Long-day onions are planted in late winter (around February) so that they can be harvested in the late summer.
Neutral day onions typically have the same planting season as short-day and long-day onions, depending on your region.
Select Your Onion Seeds
Ready to select your seeds? You will need to ensure that you have the correct type of onion seed that fits your region and climate zone. It's a good idea to do this quick and easy research before purchasing your onion seeds. Otherwise, you may find you have spent money on seeds that won't grow successfully in your climate.
For zone-7 regions, you're going to want short-day onions.
For zone-6 regions, long-day onions are perfect.
Regardless of what zone you live in, you can't really go wrong with neutral-day onions (unless you're in the most southern parts of Texas or Florida, as these regions are typically too hot for any onions to grow).
How to Sow Onion Seeds
When growing onions from seed, you're going to want to begin planting your onion seeds about 7-10 weeks before your area's first or last frost date (depending on whether you are planning to plant onions in fall or spring).
One of the best onion growing tips we have for you is to start your onion seeds indoors - this gives you the chance to stretch out your growing season - using transplant trays or pots. By choosing to grow onion seedlings indoors, you also won't have to worry about exactly when the last frost will appear in your region. They will be safe and cozy in your home until it's time to transplant them into your vegetable garden.
If you don't have the space to start onion seeds indoors, they can be planted directly into your vegetable garden, or even into outdoor pots and containers. As long as the soil they will be growing in is free-draining, easy to work (i.e not frozen over), and nutrient-rich, they will be just fine.
But for the purposes of this article, we're going to focus on how to start onion seeds indoors instead of direct outdoor growing or planting onion sets. If you choose to plant yours directly outside, you have to skip the container step and go straight to planting them into the soil.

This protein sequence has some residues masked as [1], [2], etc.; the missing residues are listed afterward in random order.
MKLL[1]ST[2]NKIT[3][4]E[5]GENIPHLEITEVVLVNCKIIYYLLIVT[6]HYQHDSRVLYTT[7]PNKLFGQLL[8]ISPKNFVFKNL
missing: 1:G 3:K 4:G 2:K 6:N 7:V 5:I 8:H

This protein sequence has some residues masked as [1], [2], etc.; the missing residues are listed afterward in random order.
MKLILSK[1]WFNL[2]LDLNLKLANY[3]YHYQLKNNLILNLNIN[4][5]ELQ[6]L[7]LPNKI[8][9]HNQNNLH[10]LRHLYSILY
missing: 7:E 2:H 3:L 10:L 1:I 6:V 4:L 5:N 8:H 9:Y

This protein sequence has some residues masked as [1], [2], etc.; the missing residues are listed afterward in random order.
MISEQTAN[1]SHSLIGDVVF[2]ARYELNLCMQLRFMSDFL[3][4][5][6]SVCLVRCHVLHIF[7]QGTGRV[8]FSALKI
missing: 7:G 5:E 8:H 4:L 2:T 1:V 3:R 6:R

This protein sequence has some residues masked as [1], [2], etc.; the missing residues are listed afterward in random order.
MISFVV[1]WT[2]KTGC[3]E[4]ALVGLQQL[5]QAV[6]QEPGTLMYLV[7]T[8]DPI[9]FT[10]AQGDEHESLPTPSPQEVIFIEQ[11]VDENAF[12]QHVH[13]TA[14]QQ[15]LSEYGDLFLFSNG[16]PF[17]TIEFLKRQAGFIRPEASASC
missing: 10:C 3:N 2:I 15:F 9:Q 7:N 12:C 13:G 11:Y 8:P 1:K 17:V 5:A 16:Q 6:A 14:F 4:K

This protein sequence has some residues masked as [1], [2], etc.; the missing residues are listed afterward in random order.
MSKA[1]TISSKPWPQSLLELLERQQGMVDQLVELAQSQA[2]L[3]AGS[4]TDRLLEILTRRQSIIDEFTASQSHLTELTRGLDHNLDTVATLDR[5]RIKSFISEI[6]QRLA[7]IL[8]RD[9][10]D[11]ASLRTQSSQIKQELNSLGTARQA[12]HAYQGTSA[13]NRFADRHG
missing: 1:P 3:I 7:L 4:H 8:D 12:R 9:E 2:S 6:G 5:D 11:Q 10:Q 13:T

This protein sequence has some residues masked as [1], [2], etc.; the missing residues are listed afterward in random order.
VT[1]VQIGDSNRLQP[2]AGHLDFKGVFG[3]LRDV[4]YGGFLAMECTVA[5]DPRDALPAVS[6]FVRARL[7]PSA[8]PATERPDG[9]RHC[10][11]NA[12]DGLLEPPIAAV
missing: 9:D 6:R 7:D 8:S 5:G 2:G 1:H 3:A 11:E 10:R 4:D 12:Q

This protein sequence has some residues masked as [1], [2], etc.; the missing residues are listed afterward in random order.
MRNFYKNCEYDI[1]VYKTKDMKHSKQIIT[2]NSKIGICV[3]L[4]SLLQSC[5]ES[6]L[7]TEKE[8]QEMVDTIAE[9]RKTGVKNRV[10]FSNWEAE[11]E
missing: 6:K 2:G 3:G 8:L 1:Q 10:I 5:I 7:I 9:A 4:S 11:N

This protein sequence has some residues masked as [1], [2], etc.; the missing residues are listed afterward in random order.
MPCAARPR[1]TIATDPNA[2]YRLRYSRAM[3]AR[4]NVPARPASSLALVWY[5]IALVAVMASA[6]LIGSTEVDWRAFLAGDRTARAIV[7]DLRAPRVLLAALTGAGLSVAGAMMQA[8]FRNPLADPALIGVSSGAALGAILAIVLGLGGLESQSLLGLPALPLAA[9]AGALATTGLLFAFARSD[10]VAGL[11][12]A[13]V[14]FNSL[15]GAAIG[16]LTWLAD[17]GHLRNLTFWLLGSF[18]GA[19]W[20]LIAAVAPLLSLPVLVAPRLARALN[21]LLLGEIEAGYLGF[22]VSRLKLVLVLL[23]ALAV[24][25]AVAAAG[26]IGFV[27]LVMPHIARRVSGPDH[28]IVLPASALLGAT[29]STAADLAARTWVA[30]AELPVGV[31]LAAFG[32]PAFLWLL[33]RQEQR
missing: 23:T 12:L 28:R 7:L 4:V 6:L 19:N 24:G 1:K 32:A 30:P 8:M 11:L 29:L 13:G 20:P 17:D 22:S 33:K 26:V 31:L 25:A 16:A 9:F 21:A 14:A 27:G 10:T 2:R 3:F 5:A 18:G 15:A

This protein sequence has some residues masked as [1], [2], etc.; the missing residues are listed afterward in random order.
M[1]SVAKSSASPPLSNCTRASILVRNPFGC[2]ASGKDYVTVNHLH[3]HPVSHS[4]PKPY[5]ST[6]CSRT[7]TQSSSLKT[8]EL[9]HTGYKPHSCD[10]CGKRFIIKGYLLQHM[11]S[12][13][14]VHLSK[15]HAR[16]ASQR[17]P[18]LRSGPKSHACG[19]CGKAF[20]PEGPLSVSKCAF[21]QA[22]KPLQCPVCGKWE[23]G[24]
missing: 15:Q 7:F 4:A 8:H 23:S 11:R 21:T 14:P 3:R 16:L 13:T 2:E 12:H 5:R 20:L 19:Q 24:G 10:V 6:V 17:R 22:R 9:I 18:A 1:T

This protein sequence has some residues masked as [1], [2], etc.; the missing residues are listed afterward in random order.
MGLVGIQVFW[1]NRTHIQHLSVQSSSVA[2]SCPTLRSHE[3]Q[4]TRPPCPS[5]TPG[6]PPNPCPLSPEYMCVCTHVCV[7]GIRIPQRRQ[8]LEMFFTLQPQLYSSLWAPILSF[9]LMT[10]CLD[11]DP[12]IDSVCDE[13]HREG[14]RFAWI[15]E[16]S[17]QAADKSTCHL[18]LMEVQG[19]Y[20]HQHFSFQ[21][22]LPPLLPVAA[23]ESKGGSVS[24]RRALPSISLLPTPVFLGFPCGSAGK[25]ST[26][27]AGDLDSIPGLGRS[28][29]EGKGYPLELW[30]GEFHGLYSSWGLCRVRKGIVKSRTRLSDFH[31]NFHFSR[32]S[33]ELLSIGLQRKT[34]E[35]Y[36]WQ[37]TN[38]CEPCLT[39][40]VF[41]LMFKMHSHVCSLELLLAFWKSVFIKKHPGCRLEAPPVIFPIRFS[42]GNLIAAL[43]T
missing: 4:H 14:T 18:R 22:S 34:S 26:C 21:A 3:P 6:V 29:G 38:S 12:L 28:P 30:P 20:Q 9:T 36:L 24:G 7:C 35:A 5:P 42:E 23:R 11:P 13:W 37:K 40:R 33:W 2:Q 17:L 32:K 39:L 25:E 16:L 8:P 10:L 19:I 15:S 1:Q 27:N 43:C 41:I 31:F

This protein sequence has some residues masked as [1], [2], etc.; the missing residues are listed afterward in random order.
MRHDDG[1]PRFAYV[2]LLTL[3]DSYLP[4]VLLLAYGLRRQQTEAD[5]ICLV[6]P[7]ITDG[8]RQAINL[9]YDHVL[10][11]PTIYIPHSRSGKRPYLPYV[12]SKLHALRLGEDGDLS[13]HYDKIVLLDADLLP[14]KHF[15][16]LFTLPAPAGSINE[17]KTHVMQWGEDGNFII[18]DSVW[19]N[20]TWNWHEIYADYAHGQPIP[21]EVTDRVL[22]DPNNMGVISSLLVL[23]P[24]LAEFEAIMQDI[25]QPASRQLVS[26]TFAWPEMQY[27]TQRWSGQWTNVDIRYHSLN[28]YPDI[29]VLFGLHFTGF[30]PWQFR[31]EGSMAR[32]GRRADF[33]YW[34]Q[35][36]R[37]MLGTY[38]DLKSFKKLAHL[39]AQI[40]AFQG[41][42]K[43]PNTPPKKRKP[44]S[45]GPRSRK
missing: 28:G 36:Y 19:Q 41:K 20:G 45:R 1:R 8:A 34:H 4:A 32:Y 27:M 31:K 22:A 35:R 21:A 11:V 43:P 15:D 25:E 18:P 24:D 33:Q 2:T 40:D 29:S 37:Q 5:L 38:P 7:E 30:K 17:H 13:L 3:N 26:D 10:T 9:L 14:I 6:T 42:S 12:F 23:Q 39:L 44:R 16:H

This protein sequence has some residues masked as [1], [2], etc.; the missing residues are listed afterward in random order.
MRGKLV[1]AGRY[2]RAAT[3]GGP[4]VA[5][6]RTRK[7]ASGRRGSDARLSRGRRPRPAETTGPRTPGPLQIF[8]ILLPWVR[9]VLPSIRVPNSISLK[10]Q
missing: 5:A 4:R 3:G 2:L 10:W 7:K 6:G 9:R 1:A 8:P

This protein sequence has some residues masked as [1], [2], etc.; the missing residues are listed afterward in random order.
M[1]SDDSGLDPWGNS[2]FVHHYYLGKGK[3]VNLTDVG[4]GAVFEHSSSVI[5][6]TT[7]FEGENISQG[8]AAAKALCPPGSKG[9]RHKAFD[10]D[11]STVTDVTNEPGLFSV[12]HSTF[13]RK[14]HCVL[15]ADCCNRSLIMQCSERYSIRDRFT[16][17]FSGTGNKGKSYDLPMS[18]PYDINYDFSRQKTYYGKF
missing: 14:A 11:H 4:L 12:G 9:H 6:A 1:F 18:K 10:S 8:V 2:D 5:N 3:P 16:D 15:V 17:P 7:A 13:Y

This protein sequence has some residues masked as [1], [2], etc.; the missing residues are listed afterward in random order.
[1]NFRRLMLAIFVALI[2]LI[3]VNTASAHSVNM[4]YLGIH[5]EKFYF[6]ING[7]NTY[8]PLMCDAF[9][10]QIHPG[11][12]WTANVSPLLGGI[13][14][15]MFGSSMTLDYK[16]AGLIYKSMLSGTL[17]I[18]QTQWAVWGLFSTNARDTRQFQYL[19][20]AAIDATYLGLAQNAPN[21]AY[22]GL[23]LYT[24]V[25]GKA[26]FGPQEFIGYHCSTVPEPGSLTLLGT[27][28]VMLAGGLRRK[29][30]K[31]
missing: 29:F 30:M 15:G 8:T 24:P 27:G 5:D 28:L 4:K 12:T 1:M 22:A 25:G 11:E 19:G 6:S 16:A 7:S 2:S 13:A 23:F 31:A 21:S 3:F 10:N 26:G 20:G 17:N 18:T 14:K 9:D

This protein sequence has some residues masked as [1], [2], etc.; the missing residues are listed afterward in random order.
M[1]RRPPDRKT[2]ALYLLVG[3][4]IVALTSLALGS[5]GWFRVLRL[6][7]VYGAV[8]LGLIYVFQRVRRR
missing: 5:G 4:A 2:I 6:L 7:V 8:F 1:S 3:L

Step 1: Gather Your Materials
Once you've determined the best time for you to sow onion seeds, which can be influenced by the area you live in, what you're going to need is:
- Region compatible onion seed
- Seed-starting mix
- Container with drainage holes
Any container at least 2 inches deep and has drainage holes will work for germinating your onion seeds. Using biodegradable garden cells is perfect (though DIY plastic containers work just as well if this is what you have at hand).
You can use a store-bought seed-starting mix, but we have found that making your own mix is the most efficient (and economical) way to sow your seeds. Here's a quick recipe for a simple seedling mix:
- 4 parts peat moss
- 1 part perlite
- 1 part vermiculite
- 2 parts compost (as we said before, we use Lomi for the most micro-rich, nutrient-dense dirt. The best part is that it cuts down your garbage as well!)
Now, if it isn't possible for you to purchase or mix your own seed starting mix, soil mixed with nutrient-rich compost will work just as well, as long as it is free-draining.
Step 2: Prepare The Containers
The first thing you're going to do is fill your containers with your chosen seeding starting mix or compost/soil mix.
Compress the mix into the containers, but you don't want to compress the chosen mix too tightly - this can impact how easily it drains and also suffocate the shallow roots of your onions. A little light pressure is enough when compressing down your mix.
Then place the container on top of a thin layer of water for about an hour. This could be as simple as letting them stand on a dinner dish that has water resting on it. This is so that the soil moistens from the bottom up and doesn't become too soggy for your onion seeds.
Step 3: Planting The Seeds
When you are ready to start planting onions seeds, make small indents in the soil mix with your finger (about 1 quarter-inch deep). Then, place a few seeds in the holes and cover them with a light dusting of your chosen seeding mix. Try not to place too many seeds in each hole, or you will have to thin a lot of your seedlings as they begin to grow.
It won't be necessary to press the mix down again unless you are planting them outdoors, where a little press down will help protect more of your seeds from roaming birds, especially if you are planting them in the early spring and the birds are coming out of a very food-low season. After that, you're ready to go!
Caring Tips As Your Onion Seeds Germinate